"Licensing plays a huge role in the toy industry," with 35% to 40% of toy sales attributed to licensing as a whole each year. And "this year was no different," said Marty Brochstein, executive VP of the International Licensing Industry Merchandisers' Association (LIMA).
Character-related merchandise - which includes toys from entertainment, TV, movies and celebrities - accounted for $113 billion in global retail sales in 2016, according to LIMA research.
"Generally the movies cause the spikes," Brochstein said.
Brochstein noted that toys based on Walt Disney's (DIS) - Get Report films Rogue One: A Star Wars Story, which was released on Dec. 16 and that has so far generated $1.034 billion at the box office, and the 2013 cartoon Frozen, which generated $1.276 billion at the box office, did well.
While Frozen toys did not do as well as they did when the hit movie was released two years ago, and the Star Wars brand did not gain the same momentum it did when Star Wars: The Force Awakens hit theaters in 2015, they helped Hasbro to top $5 billion in revenue for the first time.
And it is a feat that although Frozen was released two years ago, its franchise still "continued to drive business" in 2016 for both Disney and Hasbro, noted Brochstein. "That is what everyone is striving for," he said, "to produce a franchise that becomes a part of the everyday business."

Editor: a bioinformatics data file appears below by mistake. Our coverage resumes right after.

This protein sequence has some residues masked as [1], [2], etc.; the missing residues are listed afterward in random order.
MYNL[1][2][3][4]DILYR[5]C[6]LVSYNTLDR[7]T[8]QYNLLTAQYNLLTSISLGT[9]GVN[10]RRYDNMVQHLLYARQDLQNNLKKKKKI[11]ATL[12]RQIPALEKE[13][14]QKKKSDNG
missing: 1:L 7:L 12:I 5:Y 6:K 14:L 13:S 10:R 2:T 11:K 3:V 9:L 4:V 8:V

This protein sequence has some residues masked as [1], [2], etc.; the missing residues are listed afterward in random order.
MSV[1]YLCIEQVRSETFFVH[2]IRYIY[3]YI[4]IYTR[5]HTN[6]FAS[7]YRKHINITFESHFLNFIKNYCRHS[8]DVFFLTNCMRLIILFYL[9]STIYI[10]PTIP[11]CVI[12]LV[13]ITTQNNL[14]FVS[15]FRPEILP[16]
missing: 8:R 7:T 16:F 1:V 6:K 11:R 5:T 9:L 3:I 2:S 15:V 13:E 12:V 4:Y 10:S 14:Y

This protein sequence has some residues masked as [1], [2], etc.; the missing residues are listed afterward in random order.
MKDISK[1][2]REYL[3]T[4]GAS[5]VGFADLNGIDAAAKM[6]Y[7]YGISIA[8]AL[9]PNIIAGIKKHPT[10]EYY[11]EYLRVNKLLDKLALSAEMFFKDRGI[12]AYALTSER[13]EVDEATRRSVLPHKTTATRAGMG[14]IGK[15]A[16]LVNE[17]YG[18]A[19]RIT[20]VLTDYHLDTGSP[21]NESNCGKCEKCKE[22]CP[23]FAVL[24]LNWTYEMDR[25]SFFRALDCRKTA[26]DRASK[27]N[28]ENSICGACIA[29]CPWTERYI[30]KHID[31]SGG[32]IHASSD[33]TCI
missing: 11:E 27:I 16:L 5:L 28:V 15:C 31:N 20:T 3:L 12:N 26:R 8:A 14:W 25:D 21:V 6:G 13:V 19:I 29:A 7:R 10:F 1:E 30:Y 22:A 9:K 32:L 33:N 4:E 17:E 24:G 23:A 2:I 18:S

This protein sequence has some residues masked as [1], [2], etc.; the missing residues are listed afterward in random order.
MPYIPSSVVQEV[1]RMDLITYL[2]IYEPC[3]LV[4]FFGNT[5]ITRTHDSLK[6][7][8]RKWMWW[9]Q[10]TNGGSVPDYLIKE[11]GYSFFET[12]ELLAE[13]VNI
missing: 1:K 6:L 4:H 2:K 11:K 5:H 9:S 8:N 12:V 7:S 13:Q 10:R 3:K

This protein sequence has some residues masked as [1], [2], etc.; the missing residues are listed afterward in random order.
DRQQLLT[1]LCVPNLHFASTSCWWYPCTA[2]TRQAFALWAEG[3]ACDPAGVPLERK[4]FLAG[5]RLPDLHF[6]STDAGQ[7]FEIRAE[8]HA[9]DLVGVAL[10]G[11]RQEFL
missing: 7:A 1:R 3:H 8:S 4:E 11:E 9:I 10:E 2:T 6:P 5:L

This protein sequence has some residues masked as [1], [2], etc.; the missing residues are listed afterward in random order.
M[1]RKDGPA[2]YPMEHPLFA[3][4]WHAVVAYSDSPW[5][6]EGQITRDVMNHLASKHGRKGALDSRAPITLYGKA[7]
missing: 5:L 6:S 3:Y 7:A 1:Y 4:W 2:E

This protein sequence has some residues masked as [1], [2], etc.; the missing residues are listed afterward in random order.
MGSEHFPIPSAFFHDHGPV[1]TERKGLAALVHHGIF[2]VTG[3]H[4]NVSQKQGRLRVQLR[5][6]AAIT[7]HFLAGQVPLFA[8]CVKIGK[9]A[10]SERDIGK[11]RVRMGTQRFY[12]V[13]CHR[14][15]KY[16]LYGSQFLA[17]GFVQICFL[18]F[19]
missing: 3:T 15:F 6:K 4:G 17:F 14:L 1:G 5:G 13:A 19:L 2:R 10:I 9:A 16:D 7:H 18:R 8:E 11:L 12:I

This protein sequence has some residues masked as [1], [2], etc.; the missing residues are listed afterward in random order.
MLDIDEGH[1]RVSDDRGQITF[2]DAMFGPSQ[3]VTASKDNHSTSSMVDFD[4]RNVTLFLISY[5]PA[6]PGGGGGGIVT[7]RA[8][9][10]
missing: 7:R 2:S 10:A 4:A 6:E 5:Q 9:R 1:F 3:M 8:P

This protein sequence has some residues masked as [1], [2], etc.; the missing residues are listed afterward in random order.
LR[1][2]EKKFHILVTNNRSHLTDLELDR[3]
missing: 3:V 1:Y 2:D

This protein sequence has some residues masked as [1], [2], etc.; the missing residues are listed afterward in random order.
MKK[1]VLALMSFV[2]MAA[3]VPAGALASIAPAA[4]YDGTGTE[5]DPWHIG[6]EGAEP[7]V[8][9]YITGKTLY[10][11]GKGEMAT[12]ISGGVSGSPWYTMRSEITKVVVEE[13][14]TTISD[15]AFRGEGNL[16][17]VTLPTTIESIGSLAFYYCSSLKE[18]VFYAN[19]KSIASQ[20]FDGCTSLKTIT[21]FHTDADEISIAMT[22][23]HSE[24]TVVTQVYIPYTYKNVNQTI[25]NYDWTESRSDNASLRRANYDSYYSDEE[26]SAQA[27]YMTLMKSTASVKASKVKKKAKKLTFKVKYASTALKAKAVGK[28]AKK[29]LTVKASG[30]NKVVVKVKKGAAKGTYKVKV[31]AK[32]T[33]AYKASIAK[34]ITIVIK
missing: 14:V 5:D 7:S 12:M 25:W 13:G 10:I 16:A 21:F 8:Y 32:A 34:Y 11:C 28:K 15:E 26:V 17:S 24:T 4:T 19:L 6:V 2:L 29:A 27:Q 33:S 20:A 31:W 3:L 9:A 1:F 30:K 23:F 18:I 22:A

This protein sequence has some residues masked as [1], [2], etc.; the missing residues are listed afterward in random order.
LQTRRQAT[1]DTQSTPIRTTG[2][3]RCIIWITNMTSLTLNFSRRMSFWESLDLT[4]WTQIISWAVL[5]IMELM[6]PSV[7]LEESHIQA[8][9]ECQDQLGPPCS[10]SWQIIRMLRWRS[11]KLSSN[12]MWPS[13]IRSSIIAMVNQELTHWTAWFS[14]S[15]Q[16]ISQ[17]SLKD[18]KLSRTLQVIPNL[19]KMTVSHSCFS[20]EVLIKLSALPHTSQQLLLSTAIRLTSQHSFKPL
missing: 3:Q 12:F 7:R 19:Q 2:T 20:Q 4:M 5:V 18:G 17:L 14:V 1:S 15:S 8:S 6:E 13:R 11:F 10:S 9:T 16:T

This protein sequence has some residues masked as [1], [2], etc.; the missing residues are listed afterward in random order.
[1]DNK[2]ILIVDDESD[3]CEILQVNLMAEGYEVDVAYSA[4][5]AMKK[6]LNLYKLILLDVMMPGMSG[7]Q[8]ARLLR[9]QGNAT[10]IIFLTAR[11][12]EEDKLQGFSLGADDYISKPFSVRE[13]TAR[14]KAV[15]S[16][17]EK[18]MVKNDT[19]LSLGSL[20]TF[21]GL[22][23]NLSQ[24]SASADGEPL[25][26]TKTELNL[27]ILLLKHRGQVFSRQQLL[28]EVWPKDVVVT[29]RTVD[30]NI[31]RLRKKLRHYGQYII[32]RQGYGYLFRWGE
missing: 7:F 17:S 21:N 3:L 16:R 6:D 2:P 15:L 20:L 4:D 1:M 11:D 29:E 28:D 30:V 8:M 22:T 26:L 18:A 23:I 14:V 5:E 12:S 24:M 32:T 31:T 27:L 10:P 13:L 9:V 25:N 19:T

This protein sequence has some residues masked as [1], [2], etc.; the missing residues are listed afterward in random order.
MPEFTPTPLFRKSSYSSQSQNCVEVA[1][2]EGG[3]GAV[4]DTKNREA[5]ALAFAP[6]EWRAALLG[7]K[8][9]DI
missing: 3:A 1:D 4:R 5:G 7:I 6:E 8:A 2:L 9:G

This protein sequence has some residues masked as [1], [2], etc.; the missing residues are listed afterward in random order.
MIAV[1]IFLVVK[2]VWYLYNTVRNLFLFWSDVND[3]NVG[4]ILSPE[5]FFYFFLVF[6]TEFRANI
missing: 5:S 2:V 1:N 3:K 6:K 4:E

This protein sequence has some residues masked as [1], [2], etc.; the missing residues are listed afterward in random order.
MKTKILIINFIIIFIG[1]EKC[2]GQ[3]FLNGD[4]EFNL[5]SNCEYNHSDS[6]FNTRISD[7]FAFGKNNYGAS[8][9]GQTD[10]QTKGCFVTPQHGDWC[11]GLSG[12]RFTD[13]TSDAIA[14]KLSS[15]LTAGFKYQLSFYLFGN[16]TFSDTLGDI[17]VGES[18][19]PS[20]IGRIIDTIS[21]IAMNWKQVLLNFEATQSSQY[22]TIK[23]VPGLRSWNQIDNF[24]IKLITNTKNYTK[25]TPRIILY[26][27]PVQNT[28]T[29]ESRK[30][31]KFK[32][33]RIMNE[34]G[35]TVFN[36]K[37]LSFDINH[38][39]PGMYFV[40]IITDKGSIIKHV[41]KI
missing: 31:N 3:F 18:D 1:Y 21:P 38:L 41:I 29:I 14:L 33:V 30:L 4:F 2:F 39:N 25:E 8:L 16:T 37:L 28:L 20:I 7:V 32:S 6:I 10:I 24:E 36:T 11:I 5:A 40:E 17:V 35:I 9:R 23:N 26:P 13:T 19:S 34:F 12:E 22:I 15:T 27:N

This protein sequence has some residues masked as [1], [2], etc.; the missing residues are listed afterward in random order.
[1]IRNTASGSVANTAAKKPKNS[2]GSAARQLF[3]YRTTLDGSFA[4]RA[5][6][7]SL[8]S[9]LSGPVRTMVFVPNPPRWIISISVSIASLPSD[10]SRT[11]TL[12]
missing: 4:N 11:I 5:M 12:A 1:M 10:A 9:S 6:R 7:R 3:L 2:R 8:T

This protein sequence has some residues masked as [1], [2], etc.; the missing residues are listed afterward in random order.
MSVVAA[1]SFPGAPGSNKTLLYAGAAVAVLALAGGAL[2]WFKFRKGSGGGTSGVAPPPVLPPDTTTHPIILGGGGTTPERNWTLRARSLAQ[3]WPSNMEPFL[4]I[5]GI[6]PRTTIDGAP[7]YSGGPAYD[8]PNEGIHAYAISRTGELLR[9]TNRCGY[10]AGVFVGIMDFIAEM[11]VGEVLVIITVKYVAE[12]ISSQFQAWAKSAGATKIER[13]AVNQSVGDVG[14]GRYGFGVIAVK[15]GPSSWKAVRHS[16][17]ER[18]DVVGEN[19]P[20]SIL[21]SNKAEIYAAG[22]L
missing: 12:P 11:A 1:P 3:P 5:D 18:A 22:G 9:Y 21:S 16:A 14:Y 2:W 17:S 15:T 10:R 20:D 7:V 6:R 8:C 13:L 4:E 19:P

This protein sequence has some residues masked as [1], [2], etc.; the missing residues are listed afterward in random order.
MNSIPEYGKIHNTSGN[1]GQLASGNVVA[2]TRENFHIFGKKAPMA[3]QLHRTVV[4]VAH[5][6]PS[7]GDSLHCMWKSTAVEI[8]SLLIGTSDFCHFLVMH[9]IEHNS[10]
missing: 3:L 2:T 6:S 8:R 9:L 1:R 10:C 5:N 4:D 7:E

Meanwhile, Hasbro is likely to keep gaining in 2017 as it appears to be the top toy-maker behind the most-anticipated films of this year.
Brochstein said the 2017 films that are expected to drive the most toy sales include Star Wars: Episode VIII, scheduled to be released later this year, Marvel's Spider-Man: Homecoming, set to hit theaters on July 7, and Transformers: The Last Knight, among others. Hasbro holds the licensing to Star Wars, Marvel and Transformers.
On its 2016 earnings call Monday, Hasbro said that its revenue from partner brands grew 31%, driven by Star Wars and Disney Princess - the first year the dolls were made by Hasbro and not rival Mattel (MAT) - Get Report .
The toy industry as a whole is also profiting from a global expansion in places where the middle class seems to be growing including in India, China and Brazil. Brochstein said that 10 years ago the U.S. accounted for about 67% of all retail sales, while it's now about 55%, indicating that the U.S. market is not declining but that other countries are growing.